In Madrid, you’ll find extraordinary art collections, vibrant shopping areas, Spanish and international cuisine, and a pulsating street life. Two days aren’t enough to really experience the city, but here are a few suggestions to give you a taste of what the Spanish capital has to offer.
Madrid is an exceptional destination for art lovers. Near and around Paseo del Prado, three of the world’s most prestigious art galleries can be found. The Prado Museum showcases a complete collection of Spanish paintings from the Middle Ages to the nineteenth century, in addition to an impressive anthology of Italian and Flemish works. Don’t miss Velázquez’s Las Meninas, Goya’s [JG1] The Third of May 1808, Hieronymus Bosch’s The Garden of Earthly Delights, and Titian’s Bacchanal.
The Thyssen-Bornemisza Museum recounts the history of western art from the thirteenth century to the end of the twentieth. In its collection there are paintings by Caravaggio, Van Gogh and Rothko, among other artists. And the Reina Sofía Museum (MNCARS) tells the story of Spanish and European art from the avant-garde movements to the present, the focus of its collection being one of Picasso’s masterpieces, Guernica. It’s recommended to spend at least half a day, if not a full day, in one of these museums.
Very close by are the Botanical Gardens and the Retiro Park, where you can continue your day with a leisurely stroll. To go to old Madrid, it’s worth making your way up Calle de las Huertas, which cuts through the Barrio de las Letras (Literary Quarter), brimming with antique shops, tapas bars and charming cafés. Further down, Plaza Mayor is the epicentre of Madrid de los Austrias (Hapsburg Madrid). From here, in just 10 minutes, you can reach Plaza de la Villa, where the former City Hall is located, or Plaza de Oriente, with two of Madrid’s most iconic buildings: the Royal Palace and the Teatro Real opera house. In this part of the city, the views of the Sierra de Guadarrama mountain range will take your breath away.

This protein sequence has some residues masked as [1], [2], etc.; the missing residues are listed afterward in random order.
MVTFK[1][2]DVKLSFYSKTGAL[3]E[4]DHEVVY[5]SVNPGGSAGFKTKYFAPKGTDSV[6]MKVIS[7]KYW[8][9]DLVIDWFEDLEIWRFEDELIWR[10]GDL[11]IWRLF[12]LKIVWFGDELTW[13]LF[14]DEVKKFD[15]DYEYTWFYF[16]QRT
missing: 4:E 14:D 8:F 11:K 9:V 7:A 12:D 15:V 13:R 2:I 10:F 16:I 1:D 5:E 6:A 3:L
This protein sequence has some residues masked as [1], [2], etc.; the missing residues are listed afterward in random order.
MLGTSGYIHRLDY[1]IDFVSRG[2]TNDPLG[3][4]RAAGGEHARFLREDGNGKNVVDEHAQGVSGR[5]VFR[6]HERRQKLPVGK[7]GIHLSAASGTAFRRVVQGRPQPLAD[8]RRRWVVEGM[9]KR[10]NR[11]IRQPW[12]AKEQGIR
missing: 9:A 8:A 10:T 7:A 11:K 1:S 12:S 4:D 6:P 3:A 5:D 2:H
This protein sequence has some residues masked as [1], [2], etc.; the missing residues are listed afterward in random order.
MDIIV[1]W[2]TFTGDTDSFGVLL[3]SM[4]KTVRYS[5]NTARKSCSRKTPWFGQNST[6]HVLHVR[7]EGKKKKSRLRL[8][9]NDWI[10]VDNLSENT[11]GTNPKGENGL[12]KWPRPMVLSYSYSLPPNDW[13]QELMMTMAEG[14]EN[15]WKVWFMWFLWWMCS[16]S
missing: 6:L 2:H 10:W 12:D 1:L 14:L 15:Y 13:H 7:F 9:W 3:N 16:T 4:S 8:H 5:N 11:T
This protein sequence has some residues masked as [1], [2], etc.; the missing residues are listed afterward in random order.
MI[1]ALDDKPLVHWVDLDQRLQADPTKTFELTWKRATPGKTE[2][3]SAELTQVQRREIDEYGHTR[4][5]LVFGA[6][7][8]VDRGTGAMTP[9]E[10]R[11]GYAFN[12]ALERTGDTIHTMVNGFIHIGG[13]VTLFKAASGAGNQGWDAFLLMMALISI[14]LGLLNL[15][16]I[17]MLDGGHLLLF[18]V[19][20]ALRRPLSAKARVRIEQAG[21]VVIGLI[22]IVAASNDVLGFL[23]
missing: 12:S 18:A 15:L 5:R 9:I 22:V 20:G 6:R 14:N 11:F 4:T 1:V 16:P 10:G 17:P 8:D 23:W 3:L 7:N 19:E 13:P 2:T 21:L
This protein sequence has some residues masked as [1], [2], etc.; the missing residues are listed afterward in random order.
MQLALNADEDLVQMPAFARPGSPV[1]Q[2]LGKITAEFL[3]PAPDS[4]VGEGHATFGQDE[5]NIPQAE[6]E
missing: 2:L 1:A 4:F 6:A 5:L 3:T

Tapas and signature cuisine
As well as Barrio de las Letras, another great place to go for tapas is La Latina district. Close by you’ll also findthe San Miguel Market which is lined with delicatessen stalls and bars serving raciones (dishes to share). In the area, there are many centuries-old taverns that serve typical local fare, like cocido (Madrid-style chickpea stew) or dishes from other parts of Spain such as Galicia, Asturias or the Basque Country.
You can find international food in the vicinity of Plaza de España, and more sophisticated restaurants in and around Gran Vía and Paseo de la Castellana.
The best shopping
International brands, traditional and specialised shops, innovative fashion and the creations of young designers all coexist on the streets of the city. In Barrio de Salamanca, especially along Calle Serrano and Calle Ortega y Gasset, many luxury brands can be found. At the other end of Paseo de Recoletos, around Calle del Almirante, there are shops brimming with style and personality. And right next to Gran Vía, where all the department stores are located, Calle de Fuencarral and the Triball neighbourhood show off young fashion trends in their shop windows.
Open 24 hours
Madrid is known the world over for its nightlife: theatres, musicals, flamenco bars, pubs and clubs where you can dance into the early hours.
Adding to this, some central hotels have turned their roof decks into sophisticated chill-out lounges overlooking the city, while a number of new bars serving refreshing cocktails have sprung up around the capital. This may be one of the best ways to wrap up your visit to Madrid, but there’s so much more to discover in the city that we’re sure you won’t be able to stay away for long.
From one of the largest Royal Palace in Europe to Real Madrid's stadium, discover the city's most popular sights and attractions.
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